Let us be clear, Palestinians of course have rights and there really is such as thing as legitimate criticism of Israeli policies. But when people who support the enemies of Israel in a way that goes beyond legitimate criticism are embraced as leaders central to the movement, progressive Jews and others need take a step back and ask themselves what the Washington University student asked.
But why should Israel figure into this issue at all? After all, right is right and wrong is wrong, and if people feel that the policies they are concerned about are indeed wrong, why should it matter if some of those leading the fight happen to be critical of Israel as well?
The right to criticize Israeli policy should not be the question here. And Israel really should not figure into the behavior of those who feel they are standing up for what is right. But standing up for what is right while ignoring what is wrong is a recipe for a dictatorship of the mind and slavery of the soul.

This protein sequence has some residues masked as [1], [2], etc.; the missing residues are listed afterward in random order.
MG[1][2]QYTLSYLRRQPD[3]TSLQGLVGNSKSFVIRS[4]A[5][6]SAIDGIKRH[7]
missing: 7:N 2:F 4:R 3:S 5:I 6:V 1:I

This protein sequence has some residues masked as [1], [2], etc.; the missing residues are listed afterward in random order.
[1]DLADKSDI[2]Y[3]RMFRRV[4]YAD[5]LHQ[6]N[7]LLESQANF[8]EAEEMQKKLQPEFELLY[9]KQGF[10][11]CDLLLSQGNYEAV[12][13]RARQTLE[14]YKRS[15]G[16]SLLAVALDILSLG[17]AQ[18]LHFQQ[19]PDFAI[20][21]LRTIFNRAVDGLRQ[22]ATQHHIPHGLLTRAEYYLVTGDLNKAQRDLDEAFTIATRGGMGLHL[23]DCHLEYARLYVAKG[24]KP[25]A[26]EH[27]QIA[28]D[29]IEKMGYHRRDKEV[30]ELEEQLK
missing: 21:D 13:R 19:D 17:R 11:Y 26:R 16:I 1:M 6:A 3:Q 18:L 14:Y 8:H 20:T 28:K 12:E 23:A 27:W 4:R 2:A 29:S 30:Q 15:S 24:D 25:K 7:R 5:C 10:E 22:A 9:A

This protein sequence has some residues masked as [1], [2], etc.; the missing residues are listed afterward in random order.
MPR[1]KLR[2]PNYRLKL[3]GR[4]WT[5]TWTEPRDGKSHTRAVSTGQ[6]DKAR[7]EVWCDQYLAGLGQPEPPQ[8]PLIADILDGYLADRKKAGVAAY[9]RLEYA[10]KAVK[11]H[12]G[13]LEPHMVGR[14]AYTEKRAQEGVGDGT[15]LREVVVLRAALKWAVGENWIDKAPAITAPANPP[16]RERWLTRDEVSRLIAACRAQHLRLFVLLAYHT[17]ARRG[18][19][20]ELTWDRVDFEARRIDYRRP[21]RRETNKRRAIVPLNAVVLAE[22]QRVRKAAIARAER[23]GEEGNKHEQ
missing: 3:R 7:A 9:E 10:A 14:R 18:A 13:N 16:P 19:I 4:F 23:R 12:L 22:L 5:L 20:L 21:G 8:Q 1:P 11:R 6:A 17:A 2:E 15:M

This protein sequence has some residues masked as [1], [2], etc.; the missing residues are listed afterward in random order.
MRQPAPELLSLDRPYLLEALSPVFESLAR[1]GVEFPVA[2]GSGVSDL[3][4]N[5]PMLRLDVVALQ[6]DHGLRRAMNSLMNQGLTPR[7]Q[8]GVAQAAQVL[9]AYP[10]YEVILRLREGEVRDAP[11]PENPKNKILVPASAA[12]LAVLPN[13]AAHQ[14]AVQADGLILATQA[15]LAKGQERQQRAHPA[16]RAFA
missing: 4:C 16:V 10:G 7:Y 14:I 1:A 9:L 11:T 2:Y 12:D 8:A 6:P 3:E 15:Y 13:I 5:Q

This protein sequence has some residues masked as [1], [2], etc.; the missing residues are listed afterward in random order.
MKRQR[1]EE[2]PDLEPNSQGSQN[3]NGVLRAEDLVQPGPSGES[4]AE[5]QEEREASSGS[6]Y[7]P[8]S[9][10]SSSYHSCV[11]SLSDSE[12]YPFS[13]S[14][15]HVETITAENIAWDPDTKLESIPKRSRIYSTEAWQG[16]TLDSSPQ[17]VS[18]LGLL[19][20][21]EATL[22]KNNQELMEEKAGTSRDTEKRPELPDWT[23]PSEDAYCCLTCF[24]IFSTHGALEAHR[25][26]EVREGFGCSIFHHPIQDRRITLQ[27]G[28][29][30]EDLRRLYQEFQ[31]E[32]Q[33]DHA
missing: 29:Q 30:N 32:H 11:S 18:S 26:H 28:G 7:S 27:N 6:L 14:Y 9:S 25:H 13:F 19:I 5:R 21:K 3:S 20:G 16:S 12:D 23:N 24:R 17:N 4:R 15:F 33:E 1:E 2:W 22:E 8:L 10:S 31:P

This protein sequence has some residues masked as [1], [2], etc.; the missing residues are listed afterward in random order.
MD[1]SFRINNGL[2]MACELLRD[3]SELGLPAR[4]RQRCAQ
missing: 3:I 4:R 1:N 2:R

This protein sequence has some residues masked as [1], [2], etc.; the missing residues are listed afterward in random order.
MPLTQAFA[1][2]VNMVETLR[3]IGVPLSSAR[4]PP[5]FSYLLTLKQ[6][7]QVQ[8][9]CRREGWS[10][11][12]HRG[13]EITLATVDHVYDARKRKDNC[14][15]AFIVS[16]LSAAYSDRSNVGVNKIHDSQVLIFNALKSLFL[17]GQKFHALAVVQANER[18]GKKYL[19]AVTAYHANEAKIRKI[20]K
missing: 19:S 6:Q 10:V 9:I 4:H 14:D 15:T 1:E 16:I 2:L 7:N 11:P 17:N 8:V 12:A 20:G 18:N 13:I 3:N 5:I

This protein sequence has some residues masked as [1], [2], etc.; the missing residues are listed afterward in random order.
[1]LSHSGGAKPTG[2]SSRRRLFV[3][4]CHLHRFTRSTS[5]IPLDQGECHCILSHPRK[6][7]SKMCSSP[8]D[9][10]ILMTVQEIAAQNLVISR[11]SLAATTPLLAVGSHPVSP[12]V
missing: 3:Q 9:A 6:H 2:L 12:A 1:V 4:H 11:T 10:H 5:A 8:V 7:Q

If Israel really has no place in the decision to support the rights of immigrants and women and minorities, neither should Palestine. That is why it is disturbing to see so many people not only dismiss but even openly embrace and support the central role played by individuals who never fail to identify themselves as Palestinian and never fail to make sure everyone knows that.
Those who recognize Palestinian society as it is ask why progressives would think that standing as a proud Palestinian has any place in the struggle that the anti-Trump policy movement is conducting. Palestinian society fails to act against honor killings, fails to acknowledge the rights of gays and fails to promote gender equality. It arbitrarily arrests and uses torture against detainees, illegally executes prisoners, suppresses free speech, does not allow a free press and does not tolerate minorities. And, by the way, it also ignores violence against Jews and publicly supports and glorifies those that kill Israelis.